One of the first things that consulting company Deloitte did as soon as the pandemic broke out, says, S.V. Nathan, Partner and CHRO, was to make sure it contacted every single candidate and let them know that Deloitte would honour their commitments to them. "Deloitte has honoured and will continue to honour every single offer made on campus. We have been in regular touch with selected candidates to reconfirm our commitments, in cases where joining dates had to be staggered," he adds.

Though students from top-rung campuses managed to get placed, those from Tier-II or Tier-III campuses have had some disappointments. "A vast majority of students are finding it difficult to get placed," says Akhil Shahani, Managing Director, The Shahani Group, Director, Thadomal Shahani Centre for Management (TSCFM, and CEO, Ask.CAREERS. "Jobs are fewer than earlier, but hiring hasn't come to a halt," adds Nitesh Jain, President, SP Jain School of Global Management. "Apart from travel & hospitality, all sectors are showing interest. While some companies have freezed hiring, others are coming with new roles," adds Professor Aditya Billore, Chair, Placements, IIM Indore.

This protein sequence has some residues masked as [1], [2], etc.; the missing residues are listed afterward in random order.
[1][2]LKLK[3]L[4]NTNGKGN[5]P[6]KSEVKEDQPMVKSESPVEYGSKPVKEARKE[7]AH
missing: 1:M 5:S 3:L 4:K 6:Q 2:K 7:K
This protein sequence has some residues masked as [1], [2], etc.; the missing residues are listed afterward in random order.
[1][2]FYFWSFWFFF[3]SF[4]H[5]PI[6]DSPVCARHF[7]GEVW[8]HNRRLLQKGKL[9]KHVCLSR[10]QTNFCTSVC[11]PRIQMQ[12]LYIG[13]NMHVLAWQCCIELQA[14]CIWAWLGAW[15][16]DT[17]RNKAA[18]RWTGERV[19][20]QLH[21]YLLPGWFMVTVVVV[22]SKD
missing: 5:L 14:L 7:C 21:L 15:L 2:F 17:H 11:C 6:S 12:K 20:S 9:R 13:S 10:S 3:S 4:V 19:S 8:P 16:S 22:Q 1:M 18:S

Anam, on the other hand, is yet to get a job, but has got himself a two-month internship at Mondelez India by winning MTV's #GetAJob contest. He is in the final stages of his internship where he is working with the chocolates team. While Anam is confident that this two-month internship will help him find a good job, Mahalakshmi of Mondelez says apart from taking on students from B-Schools (where they usually hire from) who lost their internships with other companies due to the pandemic, the chocolate maker has also looked at open-source partnerships. "In the middle of the lockdown we partnered with MTV to offer dream internship opportunities to students across campuses in India. Offering internships and hiring from business schools is a huge component of our talent strategy," adds Mahalakshmi.

Like Mondelez, Nestle also opened its summer internship programme beyond its usual summer intern hires. "We initiated the Nesternship programme, which provided a good opportunity to 1,000 students to gain relevant experience over and above our internship programme," says Amit Narain, Director, HR, Nestle India.

While a number of corporate houses on-boarded more summer interns than they usually do, sectors which honoured their commitments include e-commerce, edtech, FMCG, logistics and consulting. The maximum turn-down of offers happened in manufacturing, automobile, banking and start-ups. Krishna Raghavan, Chief People Officer, Flipkart, says the e-commerce major has actually increased its hires this year. "We are in line with our hiring target this year and have witnessed an increase in hiring compared to the previous year. We look forward to inducting and grooming top talent from across B-Schools in the country in the year ahead."